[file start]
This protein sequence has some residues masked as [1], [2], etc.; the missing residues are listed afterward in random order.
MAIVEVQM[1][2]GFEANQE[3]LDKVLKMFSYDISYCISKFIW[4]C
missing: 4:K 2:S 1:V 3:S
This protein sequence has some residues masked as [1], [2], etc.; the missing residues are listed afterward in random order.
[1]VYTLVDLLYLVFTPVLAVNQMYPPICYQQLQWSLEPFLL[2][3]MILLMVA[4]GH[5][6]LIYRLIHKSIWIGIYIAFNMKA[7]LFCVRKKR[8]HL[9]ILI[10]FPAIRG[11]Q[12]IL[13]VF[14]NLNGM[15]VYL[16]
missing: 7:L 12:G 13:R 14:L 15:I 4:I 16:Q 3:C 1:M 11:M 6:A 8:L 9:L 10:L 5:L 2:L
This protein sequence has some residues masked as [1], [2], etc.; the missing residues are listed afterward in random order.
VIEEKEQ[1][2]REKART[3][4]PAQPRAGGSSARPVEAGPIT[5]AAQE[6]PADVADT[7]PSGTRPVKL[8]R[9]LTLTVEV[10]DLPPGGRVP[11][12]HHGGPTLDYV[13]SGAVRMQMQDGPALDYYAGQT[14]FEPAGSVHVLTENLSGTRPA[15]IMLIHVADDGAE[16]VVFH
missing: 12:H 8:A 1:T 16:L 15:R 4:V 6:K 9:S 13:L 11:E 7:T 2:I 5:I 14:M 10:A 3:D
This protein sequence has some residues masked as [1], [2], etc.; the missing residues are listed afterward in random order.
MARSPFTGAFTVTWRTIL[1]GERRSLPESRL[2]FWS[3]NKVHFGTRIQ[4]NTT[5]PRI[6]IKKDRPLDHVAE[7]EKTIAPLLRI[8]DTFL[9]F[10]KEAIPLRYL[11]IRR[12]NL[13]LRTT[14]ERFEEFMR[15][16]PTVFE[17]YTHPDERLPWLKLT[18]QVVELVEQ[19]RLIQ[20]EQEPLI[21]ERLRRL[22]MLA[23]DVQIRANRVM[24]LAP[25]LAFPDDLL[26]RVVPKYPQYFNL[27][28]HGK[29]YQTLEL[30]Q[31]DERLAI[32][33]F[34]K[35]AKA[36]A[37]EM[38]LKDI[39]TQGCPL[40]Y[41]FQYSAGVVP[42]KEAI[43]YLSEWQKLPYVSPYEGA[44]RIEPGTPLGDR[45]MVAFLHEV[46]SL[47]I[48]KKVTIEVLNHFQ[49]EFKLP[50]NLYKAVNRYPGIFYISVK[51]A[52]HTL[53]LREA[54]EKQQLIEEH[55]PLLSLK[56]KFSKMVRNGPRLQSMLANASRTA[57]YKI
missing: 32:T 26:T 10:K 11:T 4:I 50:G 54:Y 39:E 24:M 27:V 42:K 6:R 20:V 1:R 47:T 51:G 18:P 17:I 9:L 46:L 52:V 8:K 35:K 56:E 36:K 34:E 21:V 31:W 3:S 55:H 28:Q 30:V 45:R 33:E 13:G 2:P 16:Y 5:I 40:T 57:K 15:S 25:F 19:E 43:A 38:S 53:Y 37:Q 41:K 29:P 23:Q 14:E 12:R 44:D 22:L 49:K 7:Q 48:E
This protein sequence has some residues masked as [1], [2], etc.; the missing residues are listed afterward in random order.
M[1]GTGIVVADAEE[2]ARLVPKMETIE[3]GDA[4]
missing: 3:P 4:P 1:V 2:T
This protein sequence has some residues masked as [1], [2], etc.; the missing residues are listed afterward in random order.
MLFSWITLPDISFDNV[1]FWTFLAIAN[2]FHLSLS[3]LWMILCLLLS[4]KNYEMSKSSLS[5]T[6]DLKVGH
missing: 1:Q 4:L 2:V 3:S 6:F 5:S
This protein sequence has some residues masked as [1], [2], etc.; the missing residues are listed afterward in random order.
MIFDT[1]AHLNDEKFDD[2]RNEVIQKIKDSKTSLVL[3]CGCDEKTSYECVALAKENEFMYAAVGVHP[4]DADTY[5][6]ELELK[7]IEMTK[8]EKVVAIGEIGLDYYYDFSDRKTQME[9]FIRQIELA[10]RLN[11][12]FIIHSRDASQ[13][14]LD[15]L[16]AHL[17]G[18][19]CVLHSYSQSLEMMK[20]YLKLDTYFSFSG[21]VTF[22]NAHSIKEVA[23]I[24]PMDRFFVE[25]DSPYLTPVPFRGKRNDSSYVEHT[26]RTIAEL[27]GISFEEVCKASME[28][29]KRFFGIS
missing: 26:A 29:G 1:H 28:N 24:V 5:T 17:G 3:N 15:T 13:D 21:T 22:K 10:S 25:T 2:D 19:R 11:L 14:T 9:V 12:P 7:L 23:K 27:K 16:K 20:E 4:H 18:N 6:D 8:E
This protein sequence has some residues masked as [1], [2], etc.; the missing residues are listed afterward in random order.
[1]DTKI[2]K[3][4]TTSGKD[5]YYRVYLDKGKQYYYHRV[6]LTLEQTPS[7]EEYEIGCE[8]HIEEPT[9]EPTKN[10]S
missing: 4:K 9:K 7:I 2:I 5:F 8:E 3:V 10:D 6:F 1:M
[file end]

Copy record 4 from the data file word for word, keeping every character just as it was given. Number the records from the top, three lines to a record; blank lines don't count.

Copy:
This protein sequence has some residues masked as [1], [2], etc.; the missing residues are listed afterward in random order.
MARSPFTGAFTVTWRTIL[1]GERRSLPESRL[2]FWS[3]NKVHFGTRIQ[4]NTT[5]PRI[6]IKKDRPLDHVAE[7]EKTIAPLLRI[8]DTFL[9]F[10]KEAIPLRYL[11]IRR[12]NL[13]LRTT[14]ERFEEFMR[15][16]PTVFE[17]YTHPDERLPWLKLT[18]QVVELVEQ[19]RLIQ[20]EQEPLI[21]ERLRRL[22]MLA[23]DVQIRANRVM[24]LAP[25]LAFPDDLL[26]RVVPKYPQYFNL[27][28]HGK[29]YQTLEL[30]Q[31]DERLAI[32][33]F[34]K[35]AKA[36]A[37]EM[38]LKDI[39]TQGCPL[40]Y[41]FQYSAGVVP[42]KEAI[43]YLSEWQKLPYVSPYEGA[44]RIEPGTPLGDR[45]MVAFLHEV[46]SL[47]I[48]KKVTIEVLNHFQ[49]EFKLP[50]NLYKAVNRYPGIFYISVK[51]A[52]HTL[53]LREA[54]EKQQLIEEH[55]PLLSLK[56]KFSKMVRNGPRLQSMLANASRTA[57]YKI
missing: 32:T 26:T 10:K 11:T 4:I 50:G 54:Y 39:E 24:M 27:V 42:K 6:R 20:V 1:R 47:T 51:G 18:P 17:I 9:L 46:L 52:V 8:K 35:K 56:E 36:K 34:E 21:V 31:W 3:S 55:H 28:Q 30:V 45:R 33:E 13:G 2:P 16:Y 5:I 40:T 57:K 15:S 25:F 19:E 43:A 38:S 53:Y 37:Q 41:K 29:P 23:Q 14:E 12:R 44:D 22:L 49:K 7:Q 48:E